East Perth Cemeteries
East Perth Cemeteries were Perth’s first official burial grounds, and operated between 1830 and 1899. Records of the earliest days of the cemeteries are sparse, but the first person we can name who was buried there was John Mitchell, a private of the 63rd Regiment. Aged just 22, he died on 6 January 1830.
Space in the cemeteries for Perth’s various religious denominations were gradually allocated in the ensuing years, including the Roman Catholic Community, Congregationalists, Methodists, the Jewish community, and the Chinese Community. In 1870, architect Richard Roach Jewell commenced work on a small mortuary chapel, St. Bartholomew’s, which was consecrated by Bishop Mathew Hale in 1871.
As East Perth grew in population, public concern increased over a burial ground so close to residences, and the authorities decided to establish a new cemetery on the outskirts of the metropolitan area. A bushland site was chosen near Claremont and Karrakatta Cemetery opened for burials in 1899. As a result, East Perth Cemeteries was designated as a Disused Burial Place although family burials in existing vaults were to be permitted for some time after this.
Throughout its long existence, East Perth Cemeteries has been neglected at times, usually to public concern. Various attempts to restore it have had differing degrees of success, but today it provides a vital link to the early days of the colony and a memorial to the lives of a people from a diverse range of backgrounds and occupations.
Establishing a burial ground on what was then the fringes of Perth was one of the early tasks in the new Swan River Colony. This was undertaken on 26 November 1829, when East Perth Cemeteries came into being. A notice was issued in February 1930, explaining that the health risks from bodies in the Western Australian climate had forced the government into limiting burials to certain places, and during certain times:
“The Lieutenant-Governor directs it to be notified that to prevent indiscriminate Burials and unpleasant consequences arising therefrom, in a warm climate, a Burial Ground will be set apart in Every Township or Parish; and that interments must take place in them only.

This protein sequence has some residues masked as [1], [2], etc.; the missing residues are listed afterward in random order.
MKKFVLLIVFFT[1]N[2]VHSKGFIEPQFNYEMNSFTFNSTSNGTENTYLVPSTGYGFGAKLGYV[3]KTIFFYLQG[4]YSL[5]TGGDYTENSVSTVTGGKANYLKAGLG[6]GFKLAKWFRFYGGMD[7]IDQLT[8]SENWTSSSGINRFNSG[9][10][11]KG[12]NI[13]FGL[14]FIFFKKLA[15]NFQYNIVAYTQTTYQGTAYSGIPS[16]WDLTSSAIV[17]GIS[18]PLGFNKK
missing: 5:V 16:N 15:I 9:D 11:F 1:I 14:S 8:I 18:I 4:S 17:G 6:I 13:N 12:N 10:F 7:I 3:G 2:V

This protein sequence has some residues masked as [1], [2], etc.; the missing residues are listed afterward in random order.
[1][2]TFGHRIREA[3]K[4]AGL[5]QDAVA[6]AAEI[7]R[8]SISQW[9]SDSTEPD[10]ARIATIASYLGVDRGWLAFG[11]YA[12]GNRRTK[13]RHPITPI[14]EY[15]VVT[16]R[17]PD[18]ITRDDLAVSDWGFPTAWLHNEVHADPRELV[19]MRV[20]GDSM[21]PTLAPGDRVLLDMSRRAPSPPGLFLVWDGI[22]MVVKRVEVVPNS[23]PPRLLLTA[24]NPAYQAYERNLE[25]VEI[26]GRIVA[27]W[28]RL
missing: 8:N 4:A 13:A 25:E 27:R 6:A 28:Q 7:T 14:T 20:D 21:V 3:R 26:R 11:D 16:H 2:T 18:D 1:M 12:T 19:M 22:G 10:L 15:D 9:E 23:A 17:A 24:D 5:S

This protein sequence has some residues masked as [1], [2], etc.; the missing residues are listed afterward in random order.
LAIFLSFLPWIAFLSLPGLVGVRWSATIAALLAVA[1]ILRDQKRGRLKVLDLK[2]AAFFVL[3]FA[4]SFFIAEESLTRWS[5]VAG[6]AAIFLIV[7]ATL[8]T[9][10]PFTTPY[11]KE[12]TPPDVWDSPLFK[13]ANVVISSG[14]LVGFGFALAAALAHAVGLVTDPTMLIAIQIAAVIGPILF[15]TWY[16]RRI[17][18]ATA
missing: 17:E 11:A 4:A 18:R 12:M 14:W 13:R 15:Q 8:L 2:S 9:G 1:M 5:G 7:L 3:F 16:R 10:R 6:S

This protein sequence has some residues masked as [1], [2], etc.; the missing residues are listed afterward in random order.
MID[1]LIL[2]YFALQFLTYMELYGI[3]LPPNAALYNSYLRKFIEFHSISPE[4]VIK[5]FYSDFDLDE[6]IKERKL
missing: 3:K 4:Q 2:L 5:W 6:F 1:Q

All Burials by the Chaplain must take place as soon after sunrise as possible, or an hour precisely before sunset; and at no other time, unless circumstances should render it absolutely necessary.”
Records of the earliest days of East Perth cemeteries are sparse, but the first recorded interment was that of John Mitchell, a private of the 63rd Regiment. Aged just 22, he died on 6 January 1830 and was buried by Archdeacon Thomas Hobbes Scott, who was visiting the colony at the time. However, Mitchell’s burial was probably not the first, but the fourth, the names of the three earlier internments having been lost to us. It is likely they were either colonists who came in the Parmelia or crew of the escort ships, the Challenge and the Sulphur.
The seventh burial is also interesting, being an unnamed Aborigine, simply described as a ‘Christian’ and an ‘employee’ of a Mr Tholler. The earliest surviving headstone in the cemetery belongs to Louisa Jones, who died on 23 December 1830. The first burials were marked with carved wooden crosses, many of which were consumed by fires.
Cemeteries for Perth’s other religious denominations were gradually allocated, as required, in the ensuing years. In November 1848, an area was set aside for the Roman Catholic Community, while Independent Congregationalists and Wesleyan Methodists were allocated cemeteries in 1854. The Jewish community received space in 1867. The last group to be allocated space at East Perth Cemeteries was the Chinese Community in 1888.
As early as 1865, there were calls for a chapel to be erected at East Perth Cemeteries. All Church of England burial services were held in either St. George’s Church or in the deceased’s regular place of worship. In 1870, colonial architect Richard Roach Jewell commenced work on a small mortuary chapel, St. Bartholomew’s, which was consecrated by Bishop Mathew Hale on 16 February 1871.